The last decade brought tremendous changes in how business is conducted, in the U.S. and globally. The last decade similarly witnessed tectonic changes in the practice of accounting, worldwide. As a result, there have been several calls for change to accounting education. In the late 1980s and early 1990s the mission of the Accounting Education Change Commission was exactly that: to encourage and facilitate curriculum change. A plethora of subsequent surveys and studies culminating in Albrecht and Sack's (2000) seminal work Accounting Education: Charting the Course through a Perilous Future repeatedly pleaded for change or threatened market obsolescence. The AACSB, the premier business and accounting accreditation body, notably revised its standards also emphasizing mission-based strategic planning and energetic continuous curriculum improvement.
As mentioned specifically in the Albrecht and Sack (2000) monograph, one area where the need for change is especially acute is incorporating information technology. It is in this area that we direct subsequent comments and analyses. Many universities have begun initiatives to implement changes to incorporate technology into their programs. For example, the SAP website identifies over 400 universities that have joined their university alliance program to help introduce Enterprise Resource Planning (ERP) software to their students. However, our experience shows that many universities have struggled with how to implement such major changes to their courses and curriculum--even some who have joined a software alliance. This is because change necessarily involves costs: financial costs and, most importantly, personal costs--and there are few guarantees of success. In the technology area, accounting faculty have observed the costs to be especially high and confidence in success, low. This is in part due to the fact that relatively few accounting faculty have an extensive background in technology, and thus change implies a personal investment in re-education and development for most--for which rewards are unclear.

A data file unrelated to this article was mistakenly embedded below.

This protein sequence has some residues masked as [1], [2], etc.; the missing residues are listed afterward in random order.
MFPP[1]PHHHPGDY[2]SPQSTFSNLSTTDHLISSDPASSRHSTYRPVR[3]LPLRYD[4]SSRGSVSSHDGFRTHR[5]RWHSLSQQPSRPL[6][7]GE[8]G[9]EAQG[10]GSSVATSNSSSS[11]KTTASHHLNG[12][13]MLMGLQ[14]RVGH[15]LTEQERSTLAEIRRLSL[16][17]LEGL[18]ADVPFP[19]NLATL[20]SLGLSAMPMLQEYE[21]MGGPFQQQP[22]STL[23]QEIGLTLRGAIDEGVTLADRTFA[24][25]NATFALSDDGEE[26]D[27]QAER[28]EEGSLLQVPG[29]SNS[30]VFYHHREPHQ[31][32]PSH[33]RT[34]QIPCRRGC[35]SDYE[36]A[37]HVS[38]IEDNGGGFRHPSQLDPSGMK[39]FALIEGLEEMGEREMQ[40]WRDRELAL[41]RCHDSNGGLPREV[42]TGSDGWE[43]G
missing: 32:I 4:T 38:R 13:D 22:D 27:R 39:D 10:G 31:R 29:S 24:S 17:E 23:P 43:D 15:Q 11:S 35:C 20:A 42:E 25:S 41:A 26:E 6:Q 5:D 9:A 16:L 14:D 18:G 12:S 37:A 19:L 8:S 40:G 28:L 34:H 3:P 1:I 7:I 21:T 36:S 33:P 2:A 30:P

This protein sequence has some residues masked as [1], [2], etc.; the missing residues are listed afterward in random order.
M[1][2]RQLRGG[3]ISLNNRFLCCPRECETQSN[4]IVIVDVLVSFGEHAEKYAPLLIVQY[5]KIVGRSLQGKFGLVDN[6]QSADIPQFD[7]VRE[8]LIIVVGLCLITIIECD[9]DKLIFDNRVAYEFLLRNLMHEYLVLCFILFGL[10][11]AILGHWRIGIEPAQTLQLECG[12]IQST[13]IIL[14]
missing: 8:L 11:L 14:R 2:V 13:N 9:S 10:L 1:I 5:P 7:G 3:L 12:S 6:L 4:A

Given that the costs are potentially high, what can be done to reduce the costs? Reflect first that many of the costs have receded significantly over the last decade. In a recent study, Haistings et al. (2003) surveyed 150 accounting department chairs. No longer do these chairs score the following items as significant impediments to curriculum innovation in technology:
The remaining major impediment to technology integration in accounting curricula is lack of Faculty Expertise. There are too few technology-savvy faculty to carry the load, and there are equally few "in-process" currently in doctoral programs. In this environment, it becomes critical to use existing resources wisely, and not repeat mistakes of the past. A best-case scenario would find currently technology-savvy faculty working together to develop course materials that other non-, or less, technology-savvy faculty could deploy in classes. The costs are simply too high for each institution to have to "go it alone" and develop and frequently refresh course materials.
Fortunately, University Alliances established by software vendors have removed some impediments to integrating technology into the curriculum. They all make the software available to Alliance universities, and in some cases the vendors even provide (or subsidize) technology infrastructure, both of which have reduced the costs of implementing major software products. Although these initial efforts allowed some schools to begin integrating IT, each institution tended to develop its own materials, at the cost of its faculty and staff. These efforts were significant, and so even some Alliance universities were unable to successfully integrate IT into their courses. …